Schlaghecken, F. and Bowman, H. and Eimer, M. (2006) Dissociating Local and Global Levels of Perceptuo-Motor Control in Masked Priming. Journal of Experimental Psychology, Human Perception and Performance, 32 (3). pp. 618-632. ISSN 0096-1523.
Masked prime stimuli presented near the threshold of conscious awareness affect responses to subsequent targets. The direction of these priming effects depends on the temporal characteristics of the prime-mask-target sequence. With short prime/mask-target intervals, benefits for compatible trials (primes and targets mapped to the same response) and costs for incompatible trials are observed. This pattern reverses with longer intervals. We argue a) that these effects reflect the initial activation and subsequent self-inhibition of the primed response, and the corresponding inhibition and subsequent disinhibition of the non-primed response, and b) that they are generated at dissociable local (within response channels) and global (between channels) levels of motor control. In two experiments, global-level priming effects were modulated by changing the number of response alternatives, whereas local-level effects remained unaffected. This suggests that low-level motor control mechanisms can be successfully decomposed into separable sub-components, operating at different levels within the motor system.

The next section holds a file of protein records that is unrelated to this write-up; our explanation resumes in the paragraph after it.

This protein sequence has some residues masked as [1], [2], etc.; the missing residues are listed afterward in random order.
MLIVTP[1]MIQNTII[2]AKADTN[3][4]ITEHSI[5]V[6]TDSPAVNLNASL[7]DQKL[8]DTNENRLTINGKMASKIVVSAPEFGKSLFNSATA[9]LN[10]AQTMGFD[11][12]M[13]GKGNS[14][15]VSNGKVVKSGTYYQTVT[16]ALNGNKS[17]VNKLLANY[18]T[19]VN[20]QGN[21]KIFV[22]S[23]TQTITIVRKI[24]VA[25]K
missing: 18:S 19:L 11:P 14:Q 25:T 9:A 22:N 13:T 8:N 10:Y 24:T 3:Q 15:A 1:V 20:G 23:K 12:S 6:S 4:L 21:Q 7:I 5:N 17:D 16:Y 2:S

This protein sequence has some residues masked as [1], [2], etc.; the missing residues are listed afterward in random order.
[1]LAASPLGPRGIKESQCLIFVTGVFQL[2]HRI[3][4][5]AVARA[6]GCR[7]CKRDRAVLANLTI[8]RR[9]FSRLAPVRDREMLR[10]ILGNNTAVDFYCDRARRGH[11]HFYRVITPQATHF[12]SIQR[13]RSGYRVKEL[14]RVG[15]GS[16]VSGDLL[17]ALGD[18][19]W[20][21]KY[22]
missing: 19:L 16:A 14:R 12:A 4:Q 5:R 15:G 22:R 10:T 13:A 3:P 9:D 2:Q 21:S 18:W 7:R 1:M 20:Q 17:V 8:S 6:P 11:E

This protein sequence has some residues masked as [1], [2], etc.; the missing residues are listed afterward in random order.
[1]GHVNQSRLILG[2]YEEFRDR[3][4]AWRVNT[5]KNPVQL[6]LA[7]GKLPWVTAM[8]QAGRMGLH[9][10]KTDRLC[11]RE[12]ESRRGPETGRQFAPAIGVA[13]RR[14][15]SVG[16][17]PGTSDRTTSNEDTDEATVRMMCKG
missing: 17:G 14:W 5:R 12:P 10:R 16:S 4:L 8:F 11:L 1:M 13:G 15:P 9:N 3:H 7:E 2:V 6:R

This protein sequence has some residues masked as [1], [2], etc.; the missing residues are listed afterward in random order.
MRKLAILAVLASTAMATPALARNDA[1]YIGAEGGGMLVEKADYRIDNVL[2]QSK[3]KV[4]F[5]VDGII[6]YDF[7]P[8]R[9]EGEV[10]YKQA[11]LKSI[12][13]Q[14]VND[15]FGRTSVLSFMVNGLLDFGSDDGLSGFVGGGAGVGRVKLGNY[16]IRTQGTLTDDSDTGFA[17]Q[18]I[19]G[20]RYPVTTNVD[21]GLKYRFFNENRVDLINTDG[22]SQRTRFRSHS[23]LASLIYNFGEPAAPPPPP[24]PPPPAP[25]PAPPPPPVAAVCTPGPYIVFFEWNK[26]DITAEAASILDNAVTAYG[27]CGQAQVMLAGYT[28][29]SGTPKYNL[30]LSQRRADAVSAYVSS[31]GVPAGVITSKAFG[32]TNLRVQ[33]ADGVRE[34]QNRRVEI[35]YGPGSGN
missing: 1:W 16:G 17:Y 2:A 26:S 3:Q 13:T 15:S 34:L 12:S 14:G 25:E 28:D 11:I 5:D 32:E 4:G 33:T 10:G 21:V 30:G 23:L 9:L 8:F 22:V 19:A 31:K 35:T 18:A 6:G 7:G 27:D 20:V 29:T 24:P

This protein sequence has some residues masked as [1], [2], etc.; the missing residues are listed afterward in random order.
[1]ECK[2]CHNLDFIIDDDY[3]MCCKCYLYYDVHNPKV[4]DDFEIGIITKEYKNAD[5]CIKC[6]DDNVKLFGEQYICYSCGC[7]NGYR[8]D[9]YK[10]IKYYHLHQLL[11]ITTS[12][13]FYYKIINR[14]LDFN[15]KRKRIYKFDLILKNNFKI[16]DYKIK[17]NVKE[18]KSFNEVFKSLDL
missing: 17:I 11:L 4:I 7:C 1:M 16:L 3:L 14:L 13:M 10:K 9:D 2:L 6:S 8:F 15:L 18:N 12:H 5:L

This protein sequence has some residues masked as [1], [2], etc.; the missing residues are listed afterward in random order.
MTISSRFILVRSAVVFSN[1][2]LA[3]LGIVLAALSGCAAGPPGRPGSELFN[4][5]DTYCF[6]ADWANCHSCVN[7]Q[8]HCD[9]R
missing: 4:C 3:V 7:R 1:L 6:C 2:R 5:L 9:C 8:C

|Uncontrolled keywords:||Mptor Control, Masked Priming|
|Subjects:||Q Science > QA Mathematics (inc Computing science) > QA 76 Software, computer programming,|
|Divisions:||Faculties > Science Technology and Medical Studies > School of Computing > Computational Intelligence Group
Faculties > Science Technology and Medical Studies > School of Computing > Computational Intelligence Group
|Depositing User:||Mark Wheadon|
|Date Deposited:||24 Nov 2008 18:04|
|Last Modified:||06 Sep 2011 01:34|
|Resource URI:||http://kar.kent.ac.uk/id/eprint/14468 (The current URI for this page, for reference purposes)|
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